How to Play the Potential Cable M&A Deal
Anh is a member of The Motley Fool Blog Network -- entries represent the personal opinion of the blogger and are not formally edited.
Recently, Time Warner Cable (NYSE: TWC) has been trading higher on rumors rumor that billionaire John Malone, through Charter Communications (NASDAQ: CHTR) would like to take over Time Warner Cable. Charter Communications has also been on the rise after the rumor, climbing from $117.80 per share to as high as $130. If that happens, in the long run, a lot of synergies and benefits will eventually flow to John Malone’s powerhouse, Liberty Media, the 27% stake owner of Charter Communications.
Charter Communications to acquire Time Warner Cable?
Time Warner Cable is one of the biggest video, high-speed data and voice services providers in the U.S., serving around 15.2 million customers, including 14.7 million residential services customers and 563,000 business services customers. Most of its revenue, $18.18 billion, or 85% of the total, was derived from residential services, while the business services and advertising segments generated only $1.9 billion and $1 billion, respectively, in 2012 sales. In the residential services, the company generated as much as $10.9 billion in Video. High-speed data ranked second with more than $5 billion in 2012 revenue.
Many people have been concerned about the potential synergies between Time Warner Cable and Charter Communications. While Time Warner Cable concentrates operations in five main areas including New York State, the Carolinas, the Midwest, Southern California and Texas, Charter Communications spreads out across 25 states, with eleven key markets including Michigan, Alabama/Georgia, Michigan, California and Central States. However, it could be a cable industry consolidation deal with potential synergies in both operations and cost savings. Like Time Warner Cable, Charter Communications also derived as much as 48% of its revenue from Video while Internet contributed nearly $1.87 billion, or 25% of total sales in 2012.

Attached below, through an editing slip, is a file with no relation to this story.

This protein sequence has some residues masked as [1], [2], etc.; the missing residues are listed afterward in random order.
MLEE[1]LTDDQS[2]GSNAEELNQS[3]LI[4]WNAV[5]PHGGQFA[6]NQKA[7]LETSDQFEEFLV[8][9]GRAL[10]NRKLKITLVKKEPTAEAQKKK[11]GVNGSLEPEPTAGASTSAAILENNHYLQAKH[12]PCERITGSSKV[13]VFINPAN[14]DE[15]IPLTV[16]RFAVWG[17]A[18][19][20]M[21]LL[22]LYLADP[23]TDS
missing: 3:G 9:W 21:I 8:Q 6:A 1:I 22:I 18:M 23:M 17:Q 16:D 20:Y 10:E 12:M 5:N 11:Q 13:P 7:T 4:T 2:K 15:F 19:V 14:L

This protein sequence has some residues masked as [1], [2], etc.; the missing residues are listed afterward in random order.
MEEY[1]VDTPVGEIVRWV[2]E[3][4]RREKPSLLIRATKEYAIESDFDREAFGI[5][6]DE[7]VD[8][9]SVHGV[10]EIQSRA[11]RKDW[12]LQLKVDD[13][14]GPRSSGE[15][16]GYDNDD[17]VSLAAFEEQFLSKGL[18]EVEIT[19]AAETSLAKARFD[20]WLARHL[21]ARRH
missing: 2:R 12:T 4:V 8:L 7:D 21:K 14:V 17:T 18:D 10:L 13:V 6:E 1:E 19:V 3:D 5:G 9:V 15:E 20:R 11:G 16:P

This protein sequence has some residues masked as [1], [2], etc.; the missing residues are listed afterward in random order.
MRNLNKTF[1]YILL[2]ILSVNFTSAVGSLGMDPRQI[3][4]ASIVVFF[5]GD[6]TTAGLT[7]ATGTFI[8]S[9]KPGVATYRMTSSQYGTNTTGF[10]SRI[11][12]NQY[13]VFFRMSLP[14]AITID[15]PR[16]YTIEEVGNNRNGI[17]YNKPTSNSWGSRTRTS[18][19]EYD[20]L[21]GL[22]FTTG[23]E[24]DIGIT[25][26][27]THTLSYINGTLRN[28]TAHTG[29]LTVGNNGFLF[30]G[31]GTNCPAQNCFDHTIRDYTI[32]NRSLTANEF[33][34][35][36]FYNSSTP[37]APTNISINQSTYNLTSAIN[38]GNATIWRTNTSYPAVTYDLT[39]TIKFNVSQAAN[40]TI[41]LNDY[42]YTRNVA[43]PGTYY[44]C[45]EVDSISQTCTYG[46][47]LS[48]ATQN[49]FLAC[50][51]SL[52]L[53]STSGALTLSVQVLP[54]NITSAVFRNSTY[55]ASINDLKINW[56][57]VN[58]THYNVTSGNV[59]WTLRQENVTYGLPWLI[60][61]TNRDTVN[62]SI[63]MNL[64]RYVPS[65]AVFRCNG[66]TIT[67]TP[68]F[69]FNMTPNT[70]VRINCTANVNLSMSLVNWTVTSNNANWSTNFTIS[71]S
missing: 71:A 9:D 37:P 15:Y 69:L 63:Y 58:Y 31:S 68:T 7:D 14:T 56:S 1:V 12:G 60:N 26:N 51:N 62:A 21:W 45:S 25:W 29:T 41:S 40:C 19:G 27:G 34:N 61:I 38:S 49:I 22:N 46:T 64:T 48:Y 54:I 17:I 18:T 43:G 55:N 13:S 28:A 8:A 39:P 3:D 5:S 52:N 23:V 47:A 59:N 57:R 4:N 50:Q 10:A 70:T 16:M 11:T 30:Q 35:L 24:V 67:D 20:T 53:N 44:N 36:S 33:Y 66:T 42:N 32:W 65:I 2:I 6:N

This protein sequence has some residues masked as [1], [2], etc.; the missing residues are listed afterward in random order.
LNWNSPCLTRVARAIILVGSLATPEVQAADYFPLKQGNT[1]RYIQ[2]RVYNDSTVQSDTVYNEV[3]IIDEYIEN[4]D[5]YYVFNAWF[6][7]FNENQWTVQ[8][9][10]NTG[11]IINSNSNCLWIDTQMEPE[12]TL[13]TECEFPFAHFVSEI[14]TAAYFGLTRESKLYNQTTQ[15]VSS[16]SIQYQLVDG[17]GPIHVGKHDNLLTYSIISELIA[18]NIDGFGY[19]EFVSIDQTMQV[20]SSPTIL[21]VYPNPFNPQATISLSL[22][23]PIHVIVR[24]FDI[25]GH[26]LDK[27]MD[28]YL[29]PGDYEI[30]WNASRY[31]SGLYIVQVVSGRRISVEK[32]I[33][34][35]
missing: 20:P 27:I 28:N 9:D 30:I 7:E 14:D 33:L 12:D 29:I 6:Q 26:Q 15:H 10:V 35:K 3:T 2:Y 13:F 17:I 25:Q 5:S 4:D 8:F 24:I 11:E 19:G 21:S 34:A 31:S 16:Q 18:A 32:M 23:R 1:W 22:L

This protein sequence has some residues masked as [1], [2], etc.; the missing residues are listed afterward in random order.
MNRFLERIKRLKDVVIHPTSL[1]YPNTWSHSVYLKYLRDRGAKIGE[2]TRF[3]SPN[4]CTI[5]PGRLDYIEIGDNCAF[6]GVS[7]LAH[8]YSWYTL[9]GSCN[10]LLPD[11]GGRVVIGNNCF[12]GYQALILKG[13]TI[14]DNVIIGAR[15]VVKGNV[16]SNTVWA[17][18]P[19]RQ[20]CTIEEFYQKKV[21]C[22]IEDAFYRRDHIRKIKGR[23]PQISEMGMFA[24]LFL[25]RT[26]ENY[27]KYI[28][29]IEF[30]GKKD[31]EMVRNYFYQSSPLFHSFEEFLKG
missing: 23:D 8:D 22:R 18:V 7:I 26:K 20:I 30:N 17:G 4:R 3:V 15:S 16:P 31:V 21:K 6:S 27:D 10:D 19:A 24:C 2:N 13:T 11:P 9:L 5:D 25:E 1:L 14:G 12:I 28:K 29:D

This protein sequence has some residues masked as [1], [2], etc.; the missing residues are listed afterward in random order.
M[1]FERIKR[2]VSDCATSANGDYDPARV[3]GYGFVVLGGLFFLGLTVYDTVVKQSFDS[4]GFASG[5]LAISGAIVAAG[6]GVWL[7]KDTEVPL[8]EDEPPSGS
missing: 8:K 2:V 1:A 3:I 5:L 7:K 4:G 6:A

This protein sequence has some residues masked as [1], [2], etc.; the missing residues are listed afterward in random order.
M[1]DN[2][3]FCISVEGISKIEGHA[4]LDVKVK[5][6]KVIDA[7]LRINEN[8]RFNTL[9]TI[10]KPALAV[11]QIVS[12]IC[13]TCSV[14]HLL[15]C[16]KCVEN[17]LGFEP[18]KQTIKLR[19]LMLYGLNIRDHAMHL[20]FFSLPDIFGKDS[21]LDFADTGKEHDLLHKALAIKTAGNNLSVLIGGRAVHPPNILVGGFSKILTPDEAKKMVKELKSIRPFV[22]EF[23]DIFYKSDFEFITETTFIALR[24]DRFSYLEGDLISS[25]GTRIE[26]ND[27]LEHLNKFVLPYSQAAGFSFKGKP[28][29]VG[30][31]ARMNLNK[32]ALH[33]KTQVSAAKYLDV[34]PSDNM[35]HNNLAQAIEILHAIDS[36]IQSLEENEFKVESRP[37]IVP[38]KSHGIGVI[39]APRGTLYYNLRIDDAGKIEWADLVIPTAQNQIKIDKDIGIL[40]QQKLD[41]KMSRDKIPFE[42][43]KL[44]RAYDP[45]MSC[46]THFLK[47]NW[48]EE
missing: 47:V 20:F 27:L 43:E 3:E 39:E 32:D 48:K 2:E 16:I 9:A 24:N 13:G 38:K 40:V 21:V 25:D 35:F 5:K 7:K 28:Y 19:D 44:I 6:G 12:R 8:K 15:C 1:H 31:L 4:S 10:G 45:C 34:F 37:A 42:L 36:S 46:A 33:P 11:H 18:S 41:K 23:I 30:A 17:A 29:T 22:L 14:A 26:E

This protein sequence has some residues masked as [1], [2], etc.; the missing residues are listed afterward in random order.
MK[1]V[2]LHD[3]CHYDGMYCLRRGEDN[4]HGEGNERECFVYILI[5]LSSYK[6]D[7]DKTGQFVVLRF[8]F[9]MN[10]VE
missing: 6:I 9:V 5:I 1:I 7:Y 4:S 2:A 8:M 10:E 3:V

If Charter Communications acquired Time Warner Cable, it would have to use a lot more outside equity or debt financing, as it is much smaller than Time Warner Cable. While Time Warner Cable is worth more than $32.7 billion on the market, with 12 million video subscribers, Charter Communications has only four million subscribers, with a market cap of only $12.9 billion. Both Charter Communications and Time Warner Cable had a large amount of debt and quite thin equity. The combined company would be likely to have $37 billion in debt and only around $7 billion in equity. According to Moody’s, John Malone might want to limit his dilution, so the financing for the deal would make the credit risk for bondholders riskier. If John Malone used debt financing for this acquisition, the combined company’s total debt could reach a whopping amount of about $60 billion.
Which one is a better buy now?
If Time Warner Cable could be a good target for John Malone, its peer Cablevision (NYSE: CVC) could also be a potential target. Cablevision had nearly 3.2 million video customers and more than 3 million high-speed data customers. Cablevision is bullish about WiFi’s future, thinking that it would still be one of Cablevision’s strategic initiatives. Around a million customers are using 80,000 Optimum WiFi access points. In the second quarter, the company expected to reduce its level of spending and increase its advertising revenue, leading to a double-digit sequential AOCF in the second quarter. The company had the weakest balance sheet among the three companies. As of March 2013, it had negative equity of nearly $(5.7) billion, $580 million in cash and investments, and as much as $9.8 billion in debt. However, billionaire Mario Gabelli likes Cablevision a lot. He believed that Cablevision could generate around $6.3 billion in revenue and around $1.6 billion in EBITDA.
Among the three, Time Warner Cable could be most likely the acquisition target because of its lowest valuation. At $112.50 per share, Time Warner Cable is worth around $32.7 billion on the market. The market values Time Warner Cable at only nearly 7.4 times its trailing EBITDA. Cablevision ranked second, with around a $5.1 billion market value. It is valued a bit higher, at 8 times its trailing EBITDA. Charter Communications is the most expensive company. At $127 per share, it is worth $12.85 billion on the market. It is valued at 9.5 times its trailing EBITDA.
My Foolish take
To play the buyout rumor, Time Warner Cable could be a good pick for average investors with its low valuation. If Time Warner Cable had a similar valuation to Charter Communications, it could be worth more than $144 per share, a 28% premium to its current price.
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